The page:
As language is always an embodiment of the culture behind it, the English competence serves as a path leading to the marvelous western culture. Being able to read in English, I enjoy the access privilege to great thoughts and entertainment that are originally generated in English. One may argue that those who do not speak English may also appreciate them via translation. However, there are so many cultural elements that are untranslatable. They just lose the meaning when striped from the original language and cultural background. That is why the greatest poems of Tang Dynasty make no sense when translated in English. Also, translations bear the personal bias of the translator inevitably. The real meaning of the original work, both the denotation and connotation, will be modified by the translator’s personal ideas with or without intention. Therefore, when one reads translated version, he is highly vulnerable of receiving wrong messages, and being misled and manipulated. Being able to read the original version protects me from these risks and entitles me with the uncolored cultural perspective and a boarder freedom of mind.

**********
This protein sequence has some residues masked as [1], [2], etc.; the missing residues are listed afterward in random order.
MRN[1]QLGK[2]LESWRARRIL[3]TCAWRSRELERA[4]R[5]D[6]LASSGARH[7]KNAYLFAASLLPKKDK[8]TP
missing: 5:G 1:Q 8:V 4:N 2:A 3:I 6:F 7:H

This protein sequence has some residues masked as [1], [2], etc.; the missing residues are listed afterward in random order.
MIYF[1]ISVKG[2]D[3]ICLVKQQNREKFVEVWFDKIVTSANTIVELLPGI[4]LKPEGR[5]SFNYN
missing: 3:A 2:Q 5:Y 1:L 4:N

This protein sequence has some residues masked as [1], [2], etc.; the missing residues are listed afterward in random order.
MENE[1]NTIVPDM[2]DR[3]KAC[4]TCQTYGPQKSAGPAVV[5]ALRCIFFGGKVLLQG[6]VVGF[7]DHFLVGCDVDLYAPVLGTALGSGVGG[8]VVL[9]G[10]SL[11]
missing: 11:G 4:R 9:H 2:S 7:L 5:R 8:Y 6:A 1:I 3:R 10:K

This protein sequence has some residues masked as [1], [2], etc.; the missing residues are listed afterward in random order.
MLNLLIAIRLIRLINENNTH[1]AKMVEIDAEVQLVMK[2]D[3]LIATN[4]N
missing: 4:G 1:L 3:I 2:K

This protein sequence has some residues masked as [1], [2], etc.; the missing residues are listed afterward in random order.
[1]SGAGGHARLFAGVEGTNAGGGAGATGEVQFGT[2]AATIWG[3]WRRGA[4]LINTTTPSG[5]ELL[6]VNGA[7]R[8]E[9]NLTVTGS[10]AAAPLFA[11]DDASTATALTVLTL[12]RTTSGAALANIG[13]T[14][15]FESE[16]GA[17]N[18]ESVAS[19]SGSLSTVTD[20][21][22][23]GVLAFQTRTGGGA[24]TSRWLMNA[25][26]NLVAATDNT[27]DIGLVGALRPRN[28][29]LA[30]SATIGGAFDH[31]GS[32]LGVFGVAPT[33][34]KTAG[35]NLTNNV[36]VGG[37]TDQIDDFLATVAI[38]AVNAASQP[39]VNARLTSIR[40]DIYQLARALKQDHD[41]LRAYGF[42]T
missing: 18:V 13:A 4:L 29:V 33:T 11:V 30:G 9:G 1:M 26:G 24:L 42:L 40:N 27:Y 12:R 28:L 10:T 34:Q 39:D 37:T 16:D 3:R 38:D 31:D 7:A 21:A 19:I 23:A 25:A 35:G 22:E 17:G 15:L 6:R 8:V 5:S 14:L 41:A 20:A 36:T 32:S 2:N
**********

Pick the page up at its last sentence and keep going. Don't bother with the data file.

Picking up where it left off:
Besides English in general, the specific vocabularies and phrases I learned at the Writing Center stand as vivid examples of how literacy in work enhances the sense of belonging and membership of the group. Before working at the Writing Center, I had little professional training in academic English writing. I didn’t have the language to talk about writing and I didn’t consider myself as someone who could help others with their writing. During the time working there, I learned the language in this field, such as global revision, local revision, claim, evidence, reasoning, structure, organization, reader-based approach, writer-based approach, unpacking ideas, etc.. Therefore, when talking about writing, I can, at lease, sound professional and knowledgeable, which boosts me confidence and help me explain the writing process much clearer. Now I identify myself as a member of the writing consultants, which is particularly special among Chinese students here, and feel much more comfortable sharing my ideas and advise about others’ writing pieces.